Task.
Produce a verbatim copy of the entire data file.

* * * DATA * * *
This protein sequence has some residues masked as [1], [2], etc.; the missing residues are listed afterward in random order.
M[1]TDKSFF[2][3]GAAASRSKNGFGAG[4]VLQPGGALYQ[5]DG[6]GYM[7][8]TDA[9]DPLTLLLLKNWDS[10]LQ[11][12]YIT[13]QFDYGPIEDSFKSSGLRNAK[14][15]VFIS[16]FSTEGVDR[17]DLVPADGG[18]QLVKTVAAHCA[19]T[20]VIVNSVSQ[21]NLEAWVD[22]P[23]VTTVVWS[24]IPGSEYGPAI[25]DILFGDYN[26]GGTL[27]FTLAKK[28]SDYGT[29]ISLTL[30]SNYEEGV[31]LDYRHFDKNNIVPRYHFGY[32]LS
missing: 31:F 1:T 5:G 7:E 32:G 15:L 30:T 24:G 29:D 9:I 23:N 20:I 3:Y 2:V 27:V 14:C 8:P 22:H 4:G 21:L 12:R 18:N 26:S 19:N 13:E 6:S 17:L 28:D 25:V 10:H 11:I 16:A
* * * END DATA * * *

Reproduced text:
This protein sequence has some residues masked as [1], [2], etc.; the missing residues are listed afterward in random order.
M[1]TDKSFF[2][3]GAAASRSKNGFGAG[4]VLQPGGALYQ[5]DG[6]GYM[7][8]TDA[9]DPLTLLLLKNWDS[10]LQ[11][12]YIT[13]QFDYGPIEDSFKSSGLRNAK[14][15]VFIS[16]FSTEGVDR[17]DLVPADGG[18]QLVKTVAAHCA[19]T[20]VIVNSVSQ[21]NLEAWVD[22]P[23]VTTVVWS[24]IPGSEYGPAI[25]DILFGDYN[26]GGTL[27]FTLAKK[28]SDYGT[29]ISLTL[30]SNYEEGV[31]LDYRHFDKNNIVPRYHFGY[32]LS
missing: 31:F 1:T 5:G 7:E 32:G 15:L 30:T 24:G 29:D 9:I 23:N 20:I 3:Y 2:V 27:V 14:C 8:P 22:H 4:G 21:L 12:R 18:N 26:S 19:N 13:E 6:S 17:L 28:D 25:V 10:H 11:I 16:A